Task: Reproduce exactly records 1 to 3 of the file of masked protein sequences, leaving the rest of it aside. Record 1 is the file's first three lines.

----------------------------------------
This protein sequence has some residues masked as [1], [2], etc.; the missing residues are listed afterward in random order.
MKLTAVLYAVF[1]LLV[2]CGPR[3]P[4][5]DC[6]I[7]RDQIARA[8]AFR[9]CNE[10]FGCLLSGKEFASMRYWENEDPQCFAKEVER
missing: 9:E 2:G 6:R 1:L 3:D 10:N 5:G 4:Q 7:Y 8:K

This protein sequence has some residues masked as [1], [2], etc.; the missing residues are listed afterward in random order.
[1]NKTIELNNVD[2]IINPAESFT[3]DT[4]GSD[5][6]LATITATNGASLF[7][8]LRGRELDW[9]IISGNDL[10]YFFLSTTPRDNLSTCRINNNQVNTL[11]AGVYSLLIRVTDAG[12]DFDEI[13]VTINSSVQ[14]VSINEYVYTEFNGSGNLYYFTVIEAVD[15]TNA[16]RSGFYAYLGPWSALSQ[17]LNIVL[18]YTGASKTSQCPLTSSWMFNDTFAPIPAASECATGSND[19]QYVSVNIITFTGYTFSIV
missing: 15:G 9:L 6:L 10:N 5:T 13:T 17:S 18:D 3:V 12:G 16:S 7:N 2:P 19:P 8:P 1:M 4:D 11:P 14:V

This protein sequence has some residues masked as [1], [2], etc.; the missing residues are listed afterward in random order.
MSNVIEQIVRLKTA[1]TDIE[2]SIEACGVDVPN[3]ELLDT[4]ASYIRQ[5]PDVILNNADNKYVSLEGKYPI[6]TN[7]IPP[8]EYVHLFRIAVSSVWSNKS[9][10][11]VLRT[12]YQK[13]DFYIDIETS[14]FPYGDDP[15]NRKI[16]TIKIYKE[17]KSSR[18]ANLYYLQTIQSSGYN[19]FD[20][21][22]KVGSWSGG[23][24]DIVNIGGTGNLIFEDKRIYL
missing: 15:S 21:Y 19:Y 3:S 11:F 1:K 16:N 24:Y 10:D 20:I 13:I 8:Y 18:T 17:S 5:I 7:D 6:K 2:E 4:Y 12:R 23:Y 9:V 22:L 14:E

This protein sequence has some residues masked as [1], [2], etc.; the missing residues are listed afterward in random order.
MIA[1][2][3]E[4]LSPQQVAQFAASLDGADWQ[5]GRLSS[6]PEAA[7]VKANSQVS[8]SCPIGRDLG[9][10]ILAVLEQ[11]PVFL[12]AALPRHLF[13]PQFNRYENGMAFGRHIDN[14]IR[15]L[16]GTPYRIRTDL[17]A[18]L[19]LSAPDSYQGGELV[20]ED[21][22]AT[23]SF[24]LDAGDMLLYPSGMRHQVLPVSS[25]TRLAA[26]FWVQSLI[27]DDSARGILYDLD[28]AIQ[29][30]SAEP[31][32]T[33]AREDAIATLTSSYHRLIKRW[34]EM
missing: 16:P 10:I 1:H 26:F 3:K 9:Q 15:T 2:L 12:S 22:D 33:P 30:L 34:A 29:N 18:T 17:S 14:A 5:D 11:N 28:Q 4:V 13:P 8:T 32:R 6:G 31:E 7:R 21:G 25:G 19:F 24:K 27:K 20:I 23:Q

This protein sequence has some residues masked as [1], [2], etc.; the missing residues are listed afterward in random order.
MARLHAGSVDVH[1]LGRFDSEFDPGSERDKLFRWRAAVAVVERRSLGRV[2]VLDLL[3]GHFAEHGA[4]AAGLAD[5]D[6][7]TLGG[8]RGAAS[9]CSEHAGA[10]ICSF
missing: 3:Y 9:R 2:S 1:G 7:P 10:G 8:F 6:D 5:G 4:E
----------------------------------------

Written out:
This protein sequence has some residues masked as [1], [2], etc.; the missing residues are listed afterward in random order.
MKLTAVLYAVF[1]LLV[2]CGPR[3]P[4][5]DC[6]I[7]RDQIARA[8]AFR[9]CNE[10]FGCLLSGKEFASMRYWENEDPQCFAKEVER
missing: 9:E 2:G 6:R 1:L 3:D 10:N 5:G 4:Q 7:Y 8:K

This protein sequence has some residues masked as [1], [2], etc.; the missing residues are listed afterward in random order.
[1]NKTIELNNVD[2]IINPAESFT[3]DT[4]GSD[5][6]LATITATNGASLF[7][8]LRGRELDW[9]IISGNDL[10]YFFLSTTPRDNLSTCRINNNQVNTL[11]AGVYSLLIRVTDAG[12]DFDEI[13]VTINSSVQ[14]VSINEYVYTEFNGSGNLYYFTVIEAVD[15]TNA[16]RSGFYAYLGPWSALSQ[17]LNIVL[18]YTGASKTSQCPLTSSWMFNDTFAPIPAASECATGSND[19]QYVSVNIITFTGYTFSIV
missing: 15:G 9:L 6:L 10:N 5:T 13:T 17:S 18:D 3:V 12:G 16:S 7:N 2:P 19:P 8:P 1:M 4:D 11:P 14:V

This protein sequence has some residues masked as [1], [2], etc.; the missing residues are listed afterward in random order.
MSNVIEQIVRLKTA[1]TDIE[2]SIEACGVDVPN[3]ELLDT[4]ASYIRQ[5]PDVILNNADNKYVSLEGKYPI[6]TN[7]IPP[8]EYVHLFRIAVSSVWSNKS[9][10][11]VLRT[12]YQK[13]DFYIDIETS[14]FPYGDDP[15]NRKI[16]TIKIYKE[17]KSSR[18]ANLYYLQTIQSSGYN[19]FD[20][21][22]KVGSWSGG[23][24]DIVNIGGTGNLIFEDKRIYL
missing: 15:S 21:Y 19:Y 3:S 11:F 1:K 16:N 24:Y 10:D 20:I 13:I 8:Y 18:T 17:S 5:I 7:D 6:K 2:E 4:Y 12:R 23:Y 9:V 22:L 14:E